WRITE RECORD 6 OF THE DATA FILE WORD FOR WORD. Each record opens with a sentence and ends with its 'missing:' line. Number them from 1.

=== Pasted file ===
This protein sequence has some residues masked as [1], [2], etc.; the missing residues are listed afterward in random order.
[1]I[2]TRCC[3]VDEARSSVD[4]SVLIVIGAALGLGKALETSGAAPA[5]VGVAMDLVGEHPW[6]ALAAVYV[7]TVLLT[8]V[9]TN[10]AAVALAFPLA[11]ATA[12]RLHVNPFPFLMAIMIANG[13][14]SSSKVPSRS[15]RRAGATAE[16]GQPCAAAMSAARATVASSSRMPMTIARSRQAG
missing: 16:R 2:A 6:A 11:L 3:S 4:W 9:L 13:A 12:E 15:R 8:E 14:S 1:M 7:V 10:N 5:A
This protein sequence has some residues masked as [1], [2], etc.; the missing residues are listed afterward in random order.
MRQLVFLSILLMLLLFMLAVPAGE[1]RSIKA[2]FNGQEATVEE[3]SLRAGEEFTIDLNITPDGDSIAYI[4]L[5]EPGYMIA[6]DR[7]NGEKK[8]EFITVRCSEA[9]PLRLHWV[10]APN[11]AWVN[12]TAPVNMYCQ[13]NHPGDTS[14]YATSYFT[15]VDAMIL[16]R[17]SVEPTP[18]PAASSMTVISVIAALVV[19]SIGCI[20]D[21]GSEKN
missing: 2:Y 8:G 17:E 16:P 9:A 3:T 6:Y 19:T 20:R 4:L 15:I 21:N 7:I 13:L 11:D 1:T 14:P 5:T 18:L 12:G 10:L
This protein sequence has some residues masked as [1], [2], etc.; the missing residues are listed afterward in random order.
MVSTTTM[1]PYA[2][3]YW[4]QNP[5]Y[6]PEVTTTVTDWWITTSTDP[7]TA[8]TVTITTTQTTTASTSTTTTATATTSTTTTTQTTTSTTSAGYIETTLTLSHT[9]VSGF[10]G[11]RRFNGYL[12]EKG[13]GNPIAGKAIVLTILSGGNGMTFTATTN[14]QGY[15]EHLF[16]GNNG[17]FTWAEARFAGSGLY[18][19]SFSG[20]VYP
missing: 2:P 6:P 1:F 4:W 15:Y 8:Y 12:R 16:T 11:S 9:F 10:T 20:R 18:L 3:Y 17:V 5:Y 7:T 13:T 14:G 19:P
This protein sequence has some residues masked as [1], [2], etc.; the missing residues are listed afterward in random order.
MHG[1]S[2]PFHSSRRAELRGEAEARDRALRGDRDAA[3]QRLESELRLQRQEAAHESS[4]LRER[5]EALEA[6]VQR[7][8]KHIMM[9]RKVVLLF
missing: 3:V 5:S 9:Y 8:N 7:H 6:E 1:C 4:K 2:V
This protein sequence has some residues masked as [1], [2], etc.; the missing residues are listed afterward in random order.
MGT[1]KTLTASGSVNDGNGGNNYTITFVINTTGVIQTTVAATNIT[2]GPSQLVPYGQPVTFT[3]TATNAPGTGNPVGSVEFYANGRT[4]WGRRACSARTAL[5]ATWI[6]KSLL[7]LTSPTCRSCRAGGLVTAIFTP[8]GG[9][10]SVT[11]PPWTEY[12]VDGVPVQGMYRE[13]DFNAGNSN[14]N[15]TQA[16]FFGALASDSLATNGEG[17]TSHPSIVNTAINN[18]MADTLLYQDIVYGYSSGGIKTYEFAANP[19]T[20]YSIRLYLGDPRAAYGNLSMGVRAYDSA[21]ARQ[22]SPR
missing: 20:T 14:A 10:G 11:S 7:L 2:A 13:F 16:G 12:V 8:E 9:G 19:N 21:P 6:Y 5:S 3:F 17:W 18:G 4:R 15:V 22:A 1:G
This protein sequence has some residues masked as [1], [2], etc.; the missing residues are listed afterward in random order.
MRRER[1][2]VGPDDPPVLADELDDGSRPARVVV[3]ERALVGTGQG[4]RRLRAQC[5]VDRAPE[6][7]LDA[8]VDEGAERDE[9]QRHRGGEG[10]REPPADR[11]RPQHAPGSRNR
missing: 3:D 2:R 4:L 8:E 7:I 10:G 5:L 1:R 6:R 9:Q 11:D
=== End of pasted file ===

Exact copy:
This protein sequence has some residues masked as [1], [2], etc.; the missing residues are listed afterward in random order.
MRRER[1][2]VGPDDPPVLADELDDGSRPARVVV[3]ERALVGTGQG[4]RRLRAQC[5]VDRAPE[6][7]LDA[8]VDEGAERDE[9]QRHRGGEG[10]REPPADR[11]RPQHAPGSRNR
missing: 3:D 2:R 4:L 8:E 7:I 10:G 5:L 1:R 6:R 9:Q 11:D